The 193 member states of the 2015 United Nations Summit on Sustainable Development formally adopted 17 sustainable development goals, of which gender equality is an important development goal. The other ten goals cover a wide range including environmental protection, healthy lifestyles, quality education, poverty eradication, hunger elimination, clean energy, etc. The fulfillment of these development goals is inseparable from the broad and effective participation of women. Existing research and practice have also proven that in the work of reducing poverty or poverty alleviation, supporting women plays a key role in the poverty alleviation of the entire family and the healthy growth of their children.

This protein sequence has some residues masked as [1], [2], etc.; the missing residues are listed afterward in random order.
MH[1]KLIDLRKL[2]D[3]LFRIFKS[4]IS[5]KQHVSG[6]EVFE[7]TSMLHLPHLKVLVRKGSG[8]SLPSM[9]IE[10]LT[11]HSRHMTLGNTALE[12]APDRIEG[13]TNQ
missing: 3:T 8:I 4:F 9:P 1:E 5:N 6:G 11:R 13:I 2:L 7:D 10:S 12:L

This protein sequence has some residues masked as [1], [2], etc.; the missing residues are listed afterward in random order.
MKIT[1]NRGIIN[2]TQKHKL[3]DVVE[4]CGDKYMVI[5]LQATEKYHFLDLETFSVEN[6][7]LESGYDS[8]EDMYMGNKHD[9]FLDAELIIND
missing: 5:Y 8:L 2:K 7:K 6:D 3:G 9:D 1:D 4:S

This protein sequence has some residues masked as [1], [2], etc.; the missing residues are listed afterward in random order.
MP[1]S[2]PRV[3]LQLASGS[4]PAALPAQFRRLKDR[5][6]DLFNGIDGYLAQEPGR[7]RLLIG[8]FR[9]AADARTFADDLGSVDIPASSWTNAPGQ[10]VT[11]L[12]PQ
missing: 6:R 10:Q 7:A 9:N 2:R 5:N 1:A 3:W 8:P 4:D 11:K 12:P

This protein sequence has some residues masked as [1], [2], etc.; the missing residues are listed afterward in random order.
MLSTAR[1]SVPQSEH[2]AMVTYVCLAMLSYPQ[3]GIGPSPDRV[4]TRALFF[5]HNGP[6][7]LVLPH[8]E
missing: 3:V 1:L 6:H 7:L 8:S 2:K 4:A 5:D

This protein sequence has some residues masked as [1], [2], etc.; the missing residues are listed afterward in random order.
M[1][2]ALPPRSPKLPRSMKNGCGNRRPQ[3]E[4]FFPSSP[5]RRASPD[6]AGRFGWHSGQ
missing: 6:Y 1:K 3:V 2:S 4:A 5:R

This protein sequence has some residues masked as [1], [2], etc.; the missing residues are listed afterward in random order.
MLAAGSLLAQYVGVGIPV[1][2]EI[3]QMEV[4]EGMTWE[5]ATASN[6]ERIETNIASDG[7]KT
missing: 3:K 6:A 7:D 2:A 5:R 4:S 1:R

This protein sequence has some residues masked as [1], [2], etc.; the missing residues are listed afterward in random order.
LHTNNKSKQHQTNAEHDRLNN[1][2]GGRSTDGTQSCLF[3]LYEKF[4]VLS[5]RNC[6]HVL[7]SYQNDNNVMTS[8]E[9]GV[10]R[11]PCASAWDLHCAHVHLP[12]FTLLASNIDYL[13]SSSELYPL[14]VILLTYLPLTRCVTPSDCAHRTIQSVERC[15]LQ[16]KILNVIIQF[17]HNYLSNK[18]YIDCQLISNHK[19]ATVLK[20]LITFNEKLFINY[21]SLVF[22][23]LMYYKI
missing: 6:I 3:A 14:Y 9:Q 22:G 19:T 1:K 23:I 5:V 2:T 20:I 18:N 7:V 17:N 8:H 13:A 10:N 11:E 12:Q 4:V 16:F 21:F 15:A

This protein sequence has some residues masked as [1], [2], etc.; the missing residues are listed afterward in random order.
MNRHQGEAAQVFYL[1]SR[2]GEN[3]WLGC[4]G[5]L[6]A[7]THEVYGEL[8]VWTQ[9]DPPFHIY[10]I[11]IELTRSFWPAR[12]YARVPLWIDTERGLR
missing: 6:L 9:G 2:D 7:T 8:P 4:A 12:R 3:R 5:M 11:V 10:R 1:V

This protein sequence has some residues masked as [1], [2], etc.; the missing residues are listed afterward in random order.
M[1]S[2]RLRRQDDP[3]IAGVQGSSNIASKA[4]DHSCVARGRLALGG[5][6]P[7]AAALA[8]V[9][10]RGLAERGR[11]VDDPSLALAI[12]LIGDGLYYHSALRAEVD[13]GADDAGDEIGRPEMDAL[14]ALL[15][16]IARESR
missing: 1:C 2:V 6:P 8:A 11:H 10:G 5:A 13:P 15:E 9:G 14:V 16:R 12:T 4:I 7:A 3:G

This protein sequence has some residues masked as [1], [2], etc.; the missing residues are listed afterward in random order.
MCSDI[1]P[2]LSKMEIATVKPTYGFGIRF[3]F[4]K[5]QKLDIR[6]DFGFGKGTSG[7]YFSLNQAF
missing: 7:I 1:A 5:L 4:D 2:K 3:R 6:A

Zigen Has Always Emphasized The Importance of Women’s Issues and Taking Actions to Promote Change

From the very beginning, Zigen encouraged women to learn mathematics and reading, and later set up women’s centers and sister groups in the Miao villages to hold public activities, increase women’s participation in village affairs, and increase economic income and enhance mutual support. In recent years, Zigen has supported women’s reproductive health training, women’s economic cooperation groups, elderly weaving teams, and women’s participation in agroforestry ecological planting projects, always emphasizing the importance of support for women. With the belief that supporting girls and women in education is the most effective investment, it has extremely direct and far-reaching significance for reducing women’s trafficking, reducing the number of children born, children’s health, increasing women’s income and promoting gender equality.